Wearing blue is sometimes just not enough.
I hug a lot of Republicans — particularly today’s “dissident Republicans in foreign and economic policy”, and there are some Dems I won’t go near — and the flip is true. I hug a lot of Democrats, and there are a lot of Republicans I won’t go near. That’s part of the reason why I am a registered Independent today and won’t unconditionally support either party.
But Debbie Wasserman Schultz (D-FL-20), a Co-Chair of the Democratic Congressional Campaign Committee (DCCC) Red to Blue Program, has many up in arms because of the Republican-hugging she is doing in South Florida to the detriment of her own party and her own stature as a significant force in Democratic politics.
For the record, I do think that there are some cases where helping a moderate Republican makes a great deal of sense — and I’m fully aware of the avalanche of email I will now get calling this view naive. I have supported the work and efforts of such Republicans in the past as Jim Kolbe, Steve Gunderson, Chuck Hagel, Richard Lugar, Lamar Alexander, Jeff Flake, David Dreier, Pete Domenici, John Warner, Jon Huntsman, and many, many others — even John McCain. I admire Robert Zoellick, Robert Kimmitt, Brent Scowcroft, Edward Djerejian, Carla Hills and hundreds and hundreds of other leading Republicans.
But the Republicans that Debbie Wasserman Schultz is hugging tightly are three Members of Congress who have actually had the power to make the Cold War colder in a small area of the world off of the U.S. border — Cuba. They have thrived despite the phenomenal failure of the US embargo of Cuba and have succeeded in keeping a more serious interest-driven US foreign policy toward Cuba from ever taking hold.
Two of the Congressman that Debbie Wasserman Schultz wants to protect are brothers — Lincoln Diaz-Balart (R-FL-21) and Mario Diaz-Balart (R-FL-25). They are nephews by marriage (ended by divorce) of Fidel Castro himself. They are the sons of the former Speaker of the House in Cuba during the tenure of US-friendly dictator Fulgencio Batista. Knowing them and their family history gives one insights into the unique and bizarre family feud that the US-Cuba policy standoff is really about.
Debbie Wasserman Schultz seemingly turns a blind eye to the suspension of justice, the nepotism, and the corruption that have surrounded the Miami side of the US-Cuba policy feud. Ileana Ros-Lehtinen (R-FL-18) has helped protect and then celebrate the achievements of Cuban-American terrorists — particularly Orlando Bosch and Luis Posada — in both Florida and in her Congressional role in Washington. It is truly shocking to read what Members of the US House of Representatives have been complicit in as told in the disturbing chronicle of the underbelly of US-Cuba relations, “Twilight of the Assassins,” by Ann Louise Bardach that ran in November 2006 in the Atlantic Monthly.
The involvement of the Diaz-Balart brothers and Ros-Lehtinen in outrageous perversions of legal justice should give anyone pause — but Red-to-Blue Co-Chairman Debbie Wasserman Schultz hugs them as tightly as she can.
Either Congresswoman Wasserman Schultz does not read, is ignorant of the background and activities of these three Republican congressman, or she is complicit. Which is it?
An intrepid blogger and constituent of the Congresswoman wrote this about his encounter with Schultz recently:
. . .While leaving the site of the luncheon, my friend and I spotted Rep. Wasserman Schultz and her aide waiting for their car, and so, unwilling to let this opportunity pass, I approached the congresswoman, introduced myself in my “meatspace” identity, and identified myself as a blogger with a tremendous amount of respect for her voting record and her performance in Congress on behalf of Florida. However, I continued, “is it not counter to your responsibilities as co-chair of the Red-to-Blue program in the DCCC to openly refuse to support the Democratic candidates who oppose Ileana Ros-Lehtinen and the Diaz-Balart brothers in Miami?”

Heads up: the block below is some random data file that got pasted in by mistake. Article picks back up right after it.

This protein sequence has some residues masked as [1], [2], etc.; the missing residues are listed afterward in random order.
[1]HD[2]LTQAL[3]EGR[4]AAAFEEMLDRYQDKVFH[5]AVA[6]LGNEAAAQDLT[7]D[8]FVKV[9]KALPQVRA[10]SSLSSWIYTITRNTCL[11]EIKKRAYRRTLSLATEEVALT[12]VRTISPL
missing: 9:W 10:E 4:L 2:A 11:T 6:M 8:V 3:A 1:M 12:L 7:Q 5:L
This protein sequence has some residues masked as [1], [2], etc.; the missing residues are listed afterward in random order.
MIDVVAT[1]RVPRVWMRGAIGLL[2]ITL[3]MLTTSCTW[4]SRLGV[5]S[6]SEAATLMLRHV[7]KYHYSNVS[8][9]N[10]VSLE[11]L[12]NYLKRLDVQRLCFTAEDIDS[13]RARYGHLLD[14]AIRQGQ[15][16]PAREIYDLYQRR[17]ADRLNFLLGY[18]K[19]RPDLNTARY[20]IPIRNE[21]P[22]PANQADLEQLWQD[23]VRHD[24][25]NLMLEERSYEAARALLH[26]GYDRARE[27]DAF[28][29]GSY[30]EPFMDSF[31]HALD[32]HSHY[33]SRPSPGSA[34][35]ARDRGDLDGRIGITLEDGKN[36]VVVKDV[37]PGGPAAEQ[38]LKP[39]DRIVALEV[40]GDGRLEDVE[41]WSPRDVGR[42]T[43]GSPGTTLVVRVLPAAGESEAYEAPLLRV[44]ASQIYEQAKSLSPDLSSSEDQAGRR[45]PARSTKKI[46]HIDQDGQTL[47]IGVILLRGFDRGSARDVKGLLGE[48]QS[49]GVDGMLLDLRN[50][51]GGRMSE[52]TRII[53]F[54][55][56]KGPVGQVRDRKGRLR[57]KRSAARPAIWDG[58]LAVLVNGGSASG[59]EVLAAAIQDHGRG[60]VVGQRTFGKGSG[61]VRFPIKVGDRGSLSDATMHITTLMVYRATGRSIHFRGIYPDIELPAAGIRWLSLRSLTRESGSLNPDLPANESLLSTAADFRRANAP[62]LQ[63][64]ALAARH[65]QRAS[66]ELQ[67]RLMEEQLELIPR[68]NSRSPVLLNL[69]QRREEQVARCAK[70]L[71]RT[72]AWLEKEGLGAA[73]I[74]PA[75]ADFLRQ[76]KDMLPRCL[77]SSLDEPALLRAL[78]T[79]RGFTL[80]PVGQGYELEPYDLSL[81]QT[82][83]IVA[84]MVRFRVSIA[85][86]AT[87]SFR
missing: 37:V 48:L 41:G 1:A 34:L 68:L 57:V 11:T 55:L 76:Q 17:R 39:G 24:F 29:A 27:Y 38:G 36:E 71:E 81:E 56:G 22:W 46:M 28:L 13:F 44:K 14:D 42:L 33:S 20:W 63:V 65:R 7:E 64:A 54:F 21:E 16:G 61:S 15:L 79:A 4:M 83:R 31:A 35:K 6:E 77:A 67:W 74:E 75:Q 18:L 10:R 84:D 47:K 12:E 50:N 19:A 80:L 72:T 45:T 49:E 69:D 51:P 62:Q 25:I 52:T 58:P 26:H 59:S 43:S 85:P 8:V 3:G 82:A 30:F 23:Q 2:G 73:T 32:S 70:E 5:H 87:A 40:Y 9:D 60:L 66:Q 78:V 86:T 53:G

. . .Rep. Wasserman Schultz told me that she has raised money actively as co-chair of Red-to-Blue on behalf of candidates all over the country. Indeed, she said, she expended a tremendous amount of political capital in Washington and in Florida to help get Ron Klein elected in 2006.
Now, in 2008, she has had to deal with the “difficult position” of being in charge of the DCCC effort but also being friends with the three Republicans in Miami — “I’m especially close to Mario [Diaz-Balart],” she said, “since our days in the state legislature, but I count all [three] of them as friends.” And so, while the congresswoman believes the Democratic candidates in those districts — Annette Taddeo, Joe Garcia, and Raul Martinez (for whom she said she actually has worked in his race against Lincoln Diaz-Balart) — are strong, she “just can’t cross that line personally” to campaign actively against her friends. It would be too hard to criticize them. . .
This essay by National Security Archives Senior Fellow Peter Kornbluh and Center for Democracy in the Americas Executive Director Sarah Stephens, “The Terrorists Among Us,” is really about the nurturing of a strain of virulent military activity inside the United States directed at a foreign government that is not fully subject to the monopoly of control any modern and responsible state should maintain.
Ros-Lehtinen, the Diaz-Balart brothers, and Wasserman Schultz help coddle and protect militants who train and have weapons caches that they hope might be used to eventually invade or attack Cuba with. They are not part of the Department of Defense or the system of national security of the US — and are in a way similar to a home-grown version of Hezbollah — and Wasserman Schultz should not expect the spotlight of the Democratic Party or of the nation as a large to go away unless she modifies her own behavior and direction.
— Steve Clemons